Back in Shanghai, the couple complain about each other’s families because of the disharmony between them. Fang gets a job in a newspaper press, but his salary is only half of his wife’s. He then decides to take a job in Chongqing upon Zhao Xinmei’s invitation. Sun asks her aunt to find her
husband a high-paying job, but instead of showing gratitude, Fang feels that Sun and her aunt are looking down on him. He then beats Sun, who leaves home in a rage...
Simile and Satire
Fang returns to his chilly home absentmindedly. Suddenly, a simile Su Wenwan told him comes into his mind: “love is like a besieged fortress: those outside despair to get in and those within despair to get out.” Fang falls into a deep meditation: Life is also like a fortress. How many such fortresses had he been in? If he had married Tang and won her love, would that also be a fortress that he wanted to get out of?
Fang sighed about the nature of marriage and life. He had been anxious to get out of his marriage, but would only have to enter another one. Such a fortress of embarrassment existed in the whole of life, and as Fang said, “I have such feelings towards everything in life.” Life seemed to deliberately be fighting against him: he did not want a marriage but his father arranged a wife for him which brought him the opportunity to study abroad; he did not want a degree but he had to buy a fake diploma to satisfy his family; he did not love his admirer Su Wenwan; a misunderstanding between him and Tang led to them breaking up; and he worried about falling in love with Sun Roujia but finally they tied the knot.
In the novel, Qian Zhongshu described Chinese society during the War of Resistance against Japanese Aggression through Fang Hongjian’s life and emotional experiences. By means of his witty humour and soft satire, Qian portrayed a group of intellectuals, analysed their personalities and weaknesses, disclosed their spiritual predicaments, satirised the then-xenocentric phenomena in social and cultural circles and gave several philosophical reflections on life. Despite having been educated abroad and edified by western culture, the intellectuals in the novel lacked the courage to struggle against traditional forces and thoughts. Even the hero Fang Hongjian, the cold beauty Su Wenwan, the sordid academic cheat Li Meiting and the gentle and scheming Sun Roujia, all failed to manage their own lives.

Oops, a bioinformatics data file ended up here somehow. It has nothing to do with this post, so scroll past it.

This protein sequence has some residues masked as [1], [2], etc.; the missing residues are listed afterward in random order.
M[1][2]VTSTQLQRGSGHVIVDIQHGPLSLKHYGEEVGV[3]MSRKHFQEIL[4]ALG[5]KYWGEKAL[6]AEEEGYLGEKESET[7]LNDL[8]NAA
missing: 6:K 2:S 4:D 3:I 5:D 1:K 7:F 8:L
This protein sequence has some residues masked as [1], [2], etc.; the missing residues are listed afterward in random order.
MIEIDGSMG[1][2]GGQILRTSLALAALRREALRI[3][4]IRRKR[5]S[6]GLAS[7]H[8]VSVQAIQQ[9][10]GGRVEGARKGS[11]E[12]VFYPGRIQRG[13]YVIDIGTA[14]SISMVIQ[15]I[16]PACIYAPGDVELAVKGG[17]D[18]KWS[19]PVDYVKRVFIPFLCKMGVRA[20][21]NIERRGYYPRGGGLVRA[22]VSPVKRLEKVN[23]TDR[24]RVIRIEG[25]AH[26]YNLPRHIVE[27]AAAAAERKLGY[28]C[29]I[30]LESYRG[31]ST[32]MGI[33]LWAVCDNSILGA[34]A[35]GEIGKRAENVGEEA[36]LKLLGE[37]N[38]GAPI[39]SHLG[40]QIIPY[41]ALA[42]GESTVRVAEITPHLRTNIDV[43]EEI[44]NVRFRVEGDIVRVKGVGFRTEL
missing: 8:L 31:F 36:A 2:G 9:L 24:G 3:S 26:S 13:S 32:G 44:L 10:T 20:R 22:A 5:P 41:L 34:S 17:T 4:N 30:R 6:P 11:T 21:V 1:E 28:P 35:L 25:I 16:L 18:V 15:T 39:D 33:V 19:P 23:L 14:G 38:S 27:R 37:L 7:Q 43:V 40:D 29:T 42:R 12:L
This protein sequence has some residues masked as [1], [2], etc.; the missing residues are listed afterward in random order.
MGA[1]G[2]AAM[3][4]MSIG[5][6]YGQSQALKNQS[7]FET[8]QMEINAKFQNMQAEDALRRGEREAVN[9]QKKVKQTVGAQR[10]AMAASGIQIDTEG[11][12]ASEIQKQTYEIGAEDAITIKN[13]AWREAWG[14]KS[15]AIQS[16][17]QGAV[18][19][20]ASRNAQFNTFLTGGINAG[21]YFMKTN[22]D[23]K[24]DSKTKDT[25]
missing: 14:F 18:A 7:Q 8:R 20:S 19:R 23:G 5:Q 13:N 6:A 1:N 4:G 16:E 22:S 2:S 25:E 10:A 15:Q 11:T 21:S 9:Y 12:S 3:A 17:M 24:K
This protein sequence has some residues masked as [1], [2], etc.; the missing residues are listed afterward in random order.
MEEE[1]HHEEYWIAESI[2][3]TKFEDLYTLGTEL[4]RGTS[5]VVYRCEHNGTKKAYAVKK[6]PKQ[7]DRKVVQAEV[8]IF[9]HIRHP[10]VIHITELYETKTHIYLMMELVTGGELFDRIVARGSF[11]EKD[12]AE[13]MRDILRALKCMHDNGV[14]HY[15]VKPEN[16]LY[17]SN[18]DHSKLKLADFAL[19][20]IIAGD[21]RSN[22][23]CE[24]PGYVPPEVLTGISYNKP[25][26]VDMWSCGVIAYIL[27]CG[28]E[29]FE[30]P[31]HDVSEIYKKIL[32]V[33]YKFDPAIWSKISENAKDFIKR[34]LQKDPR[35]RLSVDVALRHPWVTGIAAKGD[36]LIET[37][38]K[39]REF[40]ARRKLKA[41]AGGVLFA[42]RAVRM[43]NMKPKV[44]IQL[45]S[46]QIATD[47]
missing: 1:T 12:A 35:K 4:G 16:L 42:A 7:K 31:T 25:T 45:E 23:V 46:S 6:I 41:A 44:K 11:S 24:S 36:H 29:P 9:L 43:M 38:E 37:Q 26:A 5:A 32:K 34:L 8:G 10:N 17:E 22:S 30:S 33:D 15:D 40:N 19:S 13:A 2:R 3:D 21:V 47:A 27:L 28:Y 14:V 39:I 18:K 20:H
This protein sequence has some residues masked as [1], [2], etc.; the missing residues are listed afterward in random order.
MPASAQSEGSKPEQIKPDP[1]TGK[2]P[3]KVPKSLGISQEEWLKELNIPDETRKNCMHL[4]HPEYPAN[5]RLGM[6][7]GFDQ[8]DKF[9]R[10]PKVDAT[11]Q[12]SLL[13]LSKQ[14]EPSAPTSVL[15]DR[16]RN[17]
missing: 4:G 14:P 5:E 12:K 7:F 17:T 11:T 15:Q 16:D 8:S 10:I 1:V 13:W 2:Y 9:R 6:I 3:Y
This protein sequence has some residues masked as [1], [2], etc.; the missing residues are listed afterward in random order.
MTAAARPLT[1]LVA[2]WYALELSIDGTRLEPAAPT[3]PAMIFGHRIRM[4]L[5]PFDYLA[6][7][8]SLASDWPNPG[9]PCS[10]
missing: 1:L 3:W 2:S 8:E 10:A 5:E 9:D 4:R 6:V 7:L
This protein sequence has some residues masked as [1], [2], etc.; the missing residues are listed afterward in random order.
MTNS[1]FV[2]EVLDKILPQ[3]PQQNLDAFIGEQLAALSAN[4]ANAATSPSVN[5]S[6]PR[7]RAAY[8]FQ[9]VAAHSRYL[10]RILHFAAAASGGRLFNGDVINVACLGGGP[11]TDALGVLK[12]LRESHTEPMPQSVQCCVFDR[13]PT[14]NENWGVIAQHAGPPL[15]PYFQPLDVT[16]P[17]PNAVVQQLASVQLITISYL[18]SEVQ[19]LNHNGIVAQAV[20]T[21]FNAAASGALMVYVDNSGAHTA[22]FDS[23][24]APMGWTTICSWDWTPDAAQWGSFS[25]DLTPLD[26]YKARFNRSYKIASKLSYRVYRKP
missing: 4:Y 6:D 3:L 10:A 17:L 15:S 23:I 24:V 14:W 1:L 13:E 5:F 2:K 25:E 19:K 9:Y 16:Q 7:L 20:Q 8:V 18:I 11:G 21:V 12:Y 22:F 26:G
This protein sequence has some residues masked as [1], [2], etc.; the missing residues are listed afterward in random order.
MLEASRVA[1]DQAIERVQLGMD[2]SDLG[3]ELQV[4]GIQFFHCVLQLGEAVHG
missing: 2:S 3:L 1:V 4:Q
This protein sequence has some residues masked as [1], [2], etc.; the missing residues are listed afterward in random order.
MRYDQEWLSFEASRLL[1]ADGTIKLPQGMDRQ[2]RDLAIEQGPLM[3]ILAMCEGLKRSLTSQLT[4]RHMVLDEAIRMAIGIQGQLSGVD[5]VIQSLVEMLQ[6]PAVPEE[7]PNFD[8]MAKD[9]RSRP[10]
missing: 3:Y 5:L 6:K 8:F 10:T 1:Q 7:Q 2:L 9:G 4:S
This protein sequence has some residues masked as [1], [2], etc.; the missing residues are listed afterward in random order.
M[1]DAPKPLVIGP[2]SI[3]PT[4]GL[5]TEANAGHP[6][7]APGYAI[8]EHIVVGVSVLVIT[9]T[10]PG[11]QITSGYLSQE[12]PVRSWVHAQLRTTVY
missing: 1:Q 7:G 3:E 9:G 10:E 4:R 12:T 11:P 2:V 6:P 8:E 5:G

Fang Hongjian, a classic character in Fortress Besieged, gets his name from a line in the Chinese classic The Book of Changes. In his book Limited Views: Essays on Ideas and Letters, Qian explained that “Hongjian” meant “a flying bird which never finds a place to rest.” In Fortress Besieged, Fang was just such a bird, symbolising a group of spiritual wanderers eager to escape a fortress but continuously finding themselves inside another. Fang’s life could be summarised with the word “wandering” —he was kind but weak, clever but incompetent, honest but impractical, erudite but softheaded and spent his life wandering from one fortress to another.
Fortress Besieged is filled with exquisite similes, Chinese and foreign allusions as well as striking humour and satire. In Four Old Essays, Qian proposed the idea that “similes are the root of literary language.” His sophisticated application of similes along with his superior imagination enabled him to create several memorable similes in the novel. Fortress Besieged also features descriptions of typical and realistic personalities, vivid psychological descriptions and humorous expressions, all of which benefitted from Qian’s inventive application of simile. Fang’s “glorious return to his hometown” rocked the tiny county: the local newspaper printed a high-profile report on him and he was invited by his old school to present an academic report. In his speech, Fang said that only opium and syphilis had lasted in Chinese society from the last several hundred years of overseas communication. On hearing this, “the recording-secretary’s face flushed crimson, and her pen stopped, as if by hearing Fang Hongjian’s last remark her virgin ears had lost their chastity in front of the audience.” The description is consistent with Qian’s views that literary works should “convey the characters’ veiled psychology in a concealed manner,” as he wrote in his Preface to Notes on Selected Song Poems. Qian had a genius for grasping satirical details. Chu Shenming, a nearsighted character in the novel claims to be uninterested in girls, explaining that the reason he did not buy new glasses was because he hated to see girls’ faces clearly. Chu also claimed that he had only humanity without any beastly qualities. But, when talking with Su Wenwan, he became so exciting that his “pince-nez splashed into the milk cup.” This vivid detail clearly showed up Chu for the hypocrite he was.
The famous ancestor clock mentioned at the end of the novel was a wedding present from Fang’s father and was an “accurate” clock that was “only” seven minutes slow every hour. The clock is a satire on and an elegy to life—one which is more powerful than any words or expressions.
Marriage is a fortress besieged, as are jobs and life. In Fang’s eyes, life itself is a huge invisible fortress filled with endless pressures and restrictions which people can never escape. Over the past 70 years, Fortress Besieged has become a renowned classic. Qian described people’s helplessness when faced by this fortress in a transcendental and joking manner, and left his readers to consider life itself.
A poster for the TV series Fortress Besieged (1990)
Actor Chen Daoming (Fang Hongjian) and actress Lyu Liping (Sun Roujia)
Actors Ge You (second from the left) and Ying Ruocheng (far right) in Fortress Besieged
Qian Zhongshu, author of Fortress Besieged